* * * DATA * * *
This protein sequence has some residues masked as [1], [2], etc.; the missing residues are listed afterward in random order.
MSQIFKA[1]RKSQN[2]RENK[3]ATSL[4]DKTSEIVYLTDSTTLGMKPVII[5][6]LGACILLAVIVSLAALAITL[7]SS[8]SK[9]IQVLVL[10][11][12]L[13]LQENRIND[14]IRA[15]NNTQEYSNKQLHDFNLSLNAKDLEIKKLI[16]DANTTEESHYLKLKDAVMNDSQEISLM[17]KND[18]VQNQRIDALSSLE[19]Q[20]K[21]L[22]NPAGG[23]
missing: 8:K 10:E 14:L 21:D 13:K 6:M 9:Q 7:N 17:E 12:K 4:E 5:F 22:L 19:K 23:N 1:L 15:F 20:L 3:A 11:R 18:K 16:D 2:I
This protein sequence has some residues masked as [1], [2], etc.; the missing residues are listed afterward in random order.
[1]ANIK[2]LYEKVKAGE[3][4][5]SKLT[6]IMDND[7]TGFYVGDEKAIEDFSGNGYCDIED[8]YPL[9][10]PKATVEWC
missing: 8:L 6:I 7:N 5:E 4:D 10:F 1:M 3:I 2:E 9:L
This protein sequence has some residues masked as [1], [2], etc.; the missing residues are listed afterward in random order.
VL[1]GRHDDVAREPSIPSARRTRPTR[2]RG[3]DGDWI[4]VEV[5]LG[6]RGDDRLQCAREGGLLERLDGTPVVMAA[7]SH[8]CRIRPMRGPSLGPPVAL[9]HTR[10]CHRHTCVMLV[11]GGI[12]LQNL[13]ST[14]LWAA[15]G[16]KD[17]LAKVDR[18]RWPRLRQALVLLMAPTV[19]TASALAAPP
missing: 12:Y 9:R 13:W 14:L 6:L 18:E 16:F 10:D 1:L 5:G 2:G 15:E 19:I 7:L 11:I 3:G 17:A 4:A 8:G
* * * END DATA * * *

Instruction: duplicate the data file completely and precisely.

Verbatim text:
This protein sequence has some residues masked as [1], [2], etc.; the missing residues are listed afterward in random order.
MSQIFKA[1]RKSQN[2]RENK[3]ATSL[4]DKTSEIVYLTDSTTLGMKPVII[5][6]LGACILLAVIVSLAALAITL[7]SS[8]SK[9]IQVLVL[10][11][12]L[13]LQENRIND[14]IRA[15]NNTQEYSNKQLHDFNLSLNAKDLEIKKLI[16]DANTTEESHYLKLKDAVMNDSQEISLM[17]KND[18]VQNQRIDALSSLE[19]Q[20]K[21]L[22]NPAGG[23]
missing: 8:K 10:E 14:L 21:D 13:K 6:M 9:Q 7:N 17:E 12:K 4:E 5:F 22:L 19:K 23:N 1:L 15:F 20:L 3:A 11:R 18:K 16:D 2:I
This protein sequence has some residues masked as [1], [2], etc.; the missing residues are listed afterward in random order.
[1]ANIK[2]LYEKVKAGE[3][4][5]SKLT[6]IMDND[7]TGFYVGDEKAIEDFSGNGYCDIED[8]YPL[9][10]PKATVEWC
missing: 8:L 6:I 7:N 5:E 4:D 10:F 1:M 3:I 2:E 9:L
This protein sequence has some residues masked as [1], [2], etc.; the missing residues are listed afterward in random order.
VL[1]GRHDDVAREPSIPSARRTRPTR[2]RG[3]DGDWI[4]VEV[5]LG[6]RGDDRLQCAREGGLLERLDGTPVVMAA[7]SH[8]CRIRPMRGPSLGPPVAL[9]HTR[10]CHRHTCVMLV[11]GGI[12]LQNL[13]ST[14]LWAA[15]G[16]KD[17]LAKVDR[18]RWPRLRQALVLLMAPTV[19]TASALAAPP
missing: 12:Y 9:R 13:W 14:L 6:L 18:E 16:F 10:D 1:L 5:G 2:G 15:E 19:I 7:L 11:I 3:G 17:A 4:A 8:G